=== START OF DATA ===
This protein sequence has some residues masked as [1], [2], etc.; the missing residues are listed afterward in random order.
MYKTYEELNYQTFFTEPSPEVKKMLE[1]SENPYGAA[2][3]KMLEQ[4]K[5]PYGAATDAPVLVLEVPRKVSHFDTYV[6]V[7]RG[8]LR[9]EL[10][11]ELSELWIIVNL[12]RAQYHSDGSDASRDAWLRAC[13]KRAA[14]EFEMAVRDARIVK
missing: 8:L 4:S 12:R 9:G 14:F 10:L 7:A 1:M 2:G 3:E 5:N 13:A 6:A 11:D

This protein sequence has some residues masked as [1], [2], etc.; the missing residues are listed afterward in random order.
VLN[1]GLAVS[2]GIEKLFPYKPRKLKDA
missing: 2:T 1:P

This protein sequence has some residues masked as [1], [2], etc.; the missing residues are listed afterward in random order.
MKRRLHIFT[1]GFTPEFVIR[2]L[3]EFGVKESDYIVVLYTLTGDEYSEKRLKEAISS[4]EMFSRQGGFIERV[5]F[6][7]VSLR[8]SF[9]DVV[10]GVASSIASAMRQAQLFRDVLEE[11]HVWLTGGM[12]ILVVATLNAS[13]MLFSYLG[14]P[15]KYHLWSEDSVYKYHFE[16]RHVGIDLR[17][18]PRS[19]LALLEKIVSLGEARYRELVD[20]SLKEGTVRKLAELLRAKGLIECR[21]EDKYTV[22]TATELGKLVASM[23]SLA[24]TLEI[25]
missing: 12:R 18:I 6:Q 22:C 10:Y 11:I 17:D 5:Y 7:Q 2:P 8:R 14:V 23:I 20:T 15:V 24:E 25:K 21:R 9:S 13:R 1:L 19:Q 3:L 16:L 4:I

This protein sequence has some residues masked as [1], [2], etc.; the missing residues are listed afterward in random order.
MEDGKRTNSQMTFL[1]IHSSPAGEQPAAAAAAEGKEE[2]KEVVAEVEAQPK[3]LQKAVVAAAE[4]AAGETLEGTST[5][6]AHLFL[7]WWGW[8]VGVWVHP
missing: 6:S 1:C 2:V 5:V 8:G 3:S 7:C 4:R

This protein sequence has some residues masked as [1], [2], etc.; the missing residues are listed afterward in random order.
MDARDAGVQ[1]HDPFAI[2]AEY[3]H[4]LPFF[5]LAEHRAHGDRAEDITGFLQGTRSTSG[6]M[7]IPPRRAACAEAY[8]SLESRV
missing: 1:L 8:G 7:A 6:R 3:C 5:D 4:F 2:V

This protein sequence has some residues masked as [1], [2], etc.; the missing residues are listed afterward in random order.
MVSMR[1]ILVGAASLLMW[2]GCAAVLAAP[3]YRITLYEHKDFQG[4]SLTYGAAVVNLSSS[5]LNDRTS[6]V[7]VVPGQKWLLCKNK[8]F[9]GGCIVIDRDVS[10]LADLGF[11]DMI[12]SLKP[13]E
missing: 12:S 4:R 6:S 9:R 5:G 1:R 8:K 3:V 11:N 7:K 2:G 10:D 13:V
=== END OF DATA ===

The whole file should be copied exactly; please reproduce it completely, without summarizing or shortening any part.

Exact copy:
This protein sequence has some residues masked as [1], [2], etc.; the missing residues are listed afterward in random order.
MYKTYEELNYQTFFTEPSPEVKKMLE[1]SENPYGAA[2][3]KMLEQ[4]K[5]PYGAATDAPVLVLEVPRKVSHFDTYV[6]V[7]RG[8]LR[9]EL[10][11]ELSELWIIVNL[12]RAQYHSDGSDASRDAWLRAC[13]KRAA[14]EFEMAVRDARIVK
missing: 8:L 4:S 12:R 9:G 14:F 10:L 7:A 1:M 2:G 3:E 5:N 13:A 6:A 11:D

This protein sequence has some residues masked as [1], [2], etc.; the missing residues are listed afterward in random order.
VLN[1]GLAVS[2]GIEKLFPYKPRKLKDA
missing: 2:T 1:P

This protein sequence has some residues masked as [1], [2], etc.; the missing residues are listed afterward in random order.
MKRRLHIFT[1]GFTPEFVIR[2]L[3]EFGVKESDYIVVLYTLTGDEYSEKRLKEAISS[4]EMFSRQGGFIERV[5]F[6][7]VSLR[8]SF[9]DVV[10]GVASSIASAMRQAQLFRDVLEE[11]HVWLTGGM[12]ILVVATLNAS[13]MLFSYLG[14]P[15]KYHLWSEDSVYKYHFE[16]RHVGIDLR[17][18]PRS[19]LALLEKIVSLGEARYRELVD[20]SLKEGTVRKLAELLRAKGLIECR[21]EDKYTV[22]TATELGKLVASM[23]SLA[24]TLEI[25]
missing: 12:R 18:I 6:Q 22:C 10:Y 11:I 17:D 5:Y 7:Q 2:P 8:R 14:V 23:I 20:T 15:V 24:E 25:K 21:R 9:S 13:R 1:L 19:Q 3:L 16:L 4:I

This protein sequence has some residues masked as [1], [2], etc.; the missing residues are listed afterward in random order.
MEDGKRTNSQMTFL[1]IHSSPAGEQPAAAAAAEGKEE[2]KEVVAEVEAQPK[3]LQKAVVAAAE[4]AAGETLEGTST[5][6]AHLFL[7]WWGW[8]VGVWVHP
missing: 6:S 1:C 2:V 5:V 8:G 3:S 7:C 4:R

This protein sequence has some residues masked as [1], [2], etc.; the missing residues are listed afterward in random order.
MDARDAGVQ[1]HDPFAI[2]AEY[3]H[4]LPFF[5]LAEHRAHGDRAEDITGFLQGTRSTSG[6]M[7]IPPRRAACAEAY[8]SLESRV
missing: 1:L 8:G 7:A 6:R 3:C 5:D 4:F 2:V

This protein sequence has some residues masked as [1], [2], etc.; the missing residues are listed afterward in random order.
MVSMR[1]ILVGAASLLMW[2]GCAAVLAAP[3]YRITLYEHKDFQG[4]SLTYGAAVVNLSSS[5]LNDRTS[6]V[7]VVPGQKWLLCKNK[8]F[9]GGCIVIDRDVS[10]LADLGF[11]DMI[12]SLKP[13]E
missing: 12:S 4:R 6:S 9:R 5:G 1:R 8:K 3:V 11:N 7:K 2:G 10:D 13:V